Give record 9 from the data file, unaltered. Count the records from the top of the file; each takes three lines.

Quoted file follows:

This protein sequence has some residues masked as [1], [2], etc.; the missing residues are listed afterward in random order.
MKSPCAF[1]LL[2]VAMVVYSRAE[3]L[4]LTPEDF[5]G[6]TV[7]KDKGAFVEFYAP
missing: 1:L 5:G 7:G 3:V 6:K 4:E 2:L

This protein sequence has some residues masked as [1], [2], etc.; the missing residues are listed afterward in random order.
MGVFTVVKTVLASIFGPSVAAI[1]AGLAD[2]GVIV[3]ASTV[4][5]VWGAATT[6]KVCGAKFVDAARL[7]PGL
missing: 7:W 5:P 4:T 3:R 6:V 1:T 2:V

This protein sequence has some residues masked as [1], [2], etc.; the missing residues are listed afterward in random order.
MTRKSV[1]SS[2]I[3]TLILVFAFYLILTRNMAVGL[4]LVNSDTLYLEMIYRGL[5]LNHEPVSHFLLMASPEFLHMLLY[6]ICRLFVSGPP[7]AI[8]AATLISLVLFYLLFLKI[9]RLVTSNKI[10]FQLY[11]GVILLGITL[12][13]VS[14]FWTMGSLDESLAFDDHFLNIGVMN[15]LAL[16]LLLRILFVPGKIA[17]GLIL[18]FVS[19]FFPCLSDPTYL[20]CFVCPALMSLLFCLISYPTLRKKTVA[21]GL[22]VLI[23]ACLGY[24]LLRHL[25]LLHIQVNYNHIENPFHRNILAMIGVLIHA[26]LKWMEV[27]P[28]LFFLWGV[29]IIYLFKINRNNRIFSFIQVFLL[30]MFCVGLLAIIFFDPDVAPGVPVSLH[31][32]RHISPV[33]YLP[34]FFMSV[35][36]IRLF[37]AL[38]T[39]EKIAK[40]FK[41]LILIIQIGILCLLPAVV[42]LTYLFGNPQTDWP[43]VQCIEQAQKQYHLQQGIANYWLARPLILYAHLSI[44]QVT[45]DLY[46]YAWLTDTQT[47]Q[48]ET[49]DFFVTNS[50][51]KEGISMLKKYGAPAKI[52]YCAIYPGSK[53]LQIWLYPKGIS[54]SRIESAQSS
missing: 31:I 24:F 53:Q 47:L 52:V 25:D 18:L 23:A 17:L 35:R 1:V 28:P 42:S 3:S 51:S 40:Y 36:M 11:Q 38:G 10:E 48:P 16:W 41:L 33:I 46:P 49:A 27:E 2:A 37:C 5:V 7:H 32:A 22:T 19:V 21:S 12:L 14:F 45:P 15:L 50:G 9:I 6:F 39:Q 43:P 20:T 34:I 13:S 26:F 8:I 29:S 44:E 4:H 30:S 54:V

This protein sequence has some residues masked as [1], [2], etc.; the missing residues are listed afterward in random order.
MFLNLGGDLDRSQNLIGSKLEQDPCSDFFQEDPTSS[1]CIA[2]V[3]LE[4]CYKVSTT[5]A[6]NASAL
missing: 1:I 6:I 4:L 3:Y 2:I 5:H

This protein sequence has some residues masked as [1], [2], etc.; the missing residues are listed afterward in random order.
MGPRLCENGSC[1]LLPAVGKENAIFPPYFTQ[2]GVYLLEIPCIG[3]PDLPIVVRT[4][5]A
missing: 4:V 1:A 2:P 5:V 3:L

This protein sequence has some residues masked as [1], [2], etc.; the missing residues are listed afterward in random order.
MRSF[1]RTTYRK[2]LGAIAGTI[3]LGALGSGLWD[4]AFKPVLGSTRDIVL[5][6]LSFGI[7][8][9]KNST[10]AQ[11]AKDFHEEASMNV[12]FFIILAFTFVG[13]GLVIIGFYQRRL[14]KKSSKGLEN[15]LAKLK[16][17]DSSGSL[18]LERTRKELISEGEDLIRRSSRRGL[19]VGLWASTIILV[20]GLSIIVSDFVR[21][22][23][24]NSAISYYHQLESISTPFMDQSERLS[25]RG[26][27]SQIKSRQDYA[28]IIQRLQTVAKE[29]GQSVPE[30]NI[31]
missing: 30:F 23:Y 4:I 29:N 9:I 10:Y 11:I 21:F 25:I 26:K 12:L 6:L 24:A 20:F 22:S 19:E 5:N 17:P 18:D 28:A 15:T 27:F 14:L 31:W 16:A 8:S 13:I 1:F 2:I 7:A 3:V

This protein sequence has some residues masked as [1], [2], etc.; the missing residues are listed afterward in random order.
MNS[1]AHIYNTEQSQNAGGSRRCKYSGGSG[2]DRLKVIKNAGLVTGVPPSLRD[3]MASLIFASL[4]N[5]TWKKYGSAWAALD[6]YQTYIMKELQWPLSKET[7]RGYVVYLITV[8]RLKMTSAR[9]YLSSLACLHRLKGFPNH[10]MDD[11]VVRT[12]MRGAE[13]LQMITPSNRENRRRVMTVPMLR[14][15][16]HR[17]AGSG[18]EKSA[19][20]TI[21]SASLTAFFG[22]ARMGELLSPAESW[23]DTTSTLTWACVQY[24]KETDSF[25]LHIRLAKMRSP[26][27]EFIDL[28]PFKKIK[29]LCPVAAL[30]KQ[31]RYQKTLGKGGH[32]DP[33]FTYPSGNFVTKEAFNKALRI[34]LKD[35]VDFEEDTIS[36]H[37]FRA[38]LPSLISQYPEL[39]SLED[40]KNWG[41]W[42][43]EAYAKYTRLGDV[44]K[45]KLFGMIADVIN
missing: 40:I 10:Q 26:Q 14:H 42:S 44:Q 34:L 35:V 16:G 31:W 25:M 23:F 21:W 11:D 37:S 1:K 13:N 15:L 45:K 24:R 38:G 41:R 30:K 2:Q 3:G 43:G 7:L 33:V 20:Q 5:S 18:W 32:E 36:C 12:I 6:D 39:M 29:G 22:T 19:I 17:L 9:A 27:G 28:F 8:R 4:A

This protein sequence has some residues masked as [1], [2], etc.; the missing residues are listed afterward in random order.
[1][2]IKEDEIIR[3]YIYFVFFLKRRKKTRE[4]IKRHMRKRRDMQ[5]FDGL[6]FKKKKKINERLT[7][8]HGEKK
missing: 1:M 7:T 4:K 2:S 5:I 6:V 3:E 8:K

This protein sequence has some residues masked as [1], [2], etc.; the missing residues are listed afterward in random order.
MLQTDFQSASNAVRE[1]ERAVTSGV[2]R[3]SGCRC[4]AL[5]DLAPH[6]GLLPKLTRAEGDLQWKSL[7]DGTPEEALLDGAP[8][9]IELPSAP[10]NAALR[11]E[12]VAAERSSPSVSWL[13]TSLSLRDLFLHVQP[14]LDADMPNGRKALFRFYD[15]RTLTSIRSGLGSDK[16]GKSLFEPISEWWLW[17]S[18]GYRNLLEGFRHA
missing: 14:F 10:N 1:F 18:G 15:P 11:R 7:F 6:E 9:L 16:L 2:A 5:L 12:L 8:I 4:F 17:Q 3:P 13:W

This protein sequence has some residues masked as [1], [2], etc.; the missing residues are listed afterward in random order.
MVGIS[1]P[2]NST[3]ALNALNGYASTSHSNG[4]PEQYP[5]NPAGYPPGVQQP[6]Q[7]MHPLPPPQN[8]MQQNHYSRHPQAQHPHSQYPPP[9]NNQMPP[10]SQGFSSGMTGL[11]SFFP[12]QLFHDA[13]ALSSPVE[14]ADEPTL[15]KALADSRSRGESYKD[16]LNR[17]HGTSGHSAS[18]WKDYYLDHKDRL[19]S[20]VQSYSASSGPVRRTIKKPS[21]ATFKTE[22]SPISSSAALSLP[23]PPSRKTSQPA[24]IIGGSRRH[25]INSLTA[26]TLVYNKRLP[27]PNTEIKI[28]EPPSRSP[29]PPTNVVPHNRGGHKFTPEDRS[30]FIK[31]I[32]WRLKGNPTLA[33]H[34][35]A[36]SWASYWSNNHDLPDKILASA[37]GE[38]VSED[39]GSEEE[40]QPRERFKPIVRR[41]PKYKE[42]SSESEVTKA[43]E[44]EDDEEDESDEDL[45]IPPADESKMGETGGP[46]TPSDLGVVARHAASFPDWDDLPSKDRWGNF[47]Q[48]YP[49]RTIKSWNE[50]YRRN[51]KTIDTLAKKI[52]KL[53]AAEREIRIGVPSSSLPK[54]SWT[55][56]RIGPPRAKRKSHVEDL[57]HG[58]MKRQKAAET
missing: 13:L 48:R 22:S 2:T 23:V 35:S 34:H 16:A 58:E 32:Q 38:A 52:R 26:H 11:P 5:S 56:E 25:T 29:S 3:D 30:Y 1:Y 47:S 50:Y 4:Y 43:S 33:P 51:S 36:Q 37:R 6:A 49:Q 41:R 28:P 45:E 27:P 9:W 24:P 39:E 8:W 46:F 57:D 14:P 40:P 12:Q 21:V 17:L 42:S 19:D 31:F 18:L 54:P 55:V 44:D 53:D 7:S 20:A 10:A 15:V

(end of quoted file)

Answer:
This protein sequence has some residues masked as [1], [2], etc.; the missing residues are listed afterward in random order.
MLQTDFQSASNAVRE[1]ERAVTSGV[2]R[3]SGCRC[4]AL[5]DLAPH[6]GLLPKLTRAEGDLQWKSL[7]DGTPEEALLDGAP[8][9]IELPSAP[10]NAALR[11]E[12]VAAERSSPSVSWL[13]TSLSLRDLFLHVQP[14]LDADMPNGRKALFRFYD[15]RTLTSIRSGLGSDK[16]GKSLFEPISEWWLW[17]S[18]GYRNLLEGFRHA
missing: 14:F 10:N 1:F 18:G 15:P 11:R 7:F 6:E 9:L 16:L 2:A 5:L 12:L 8:I 4:F 17:Q 3:P 13:W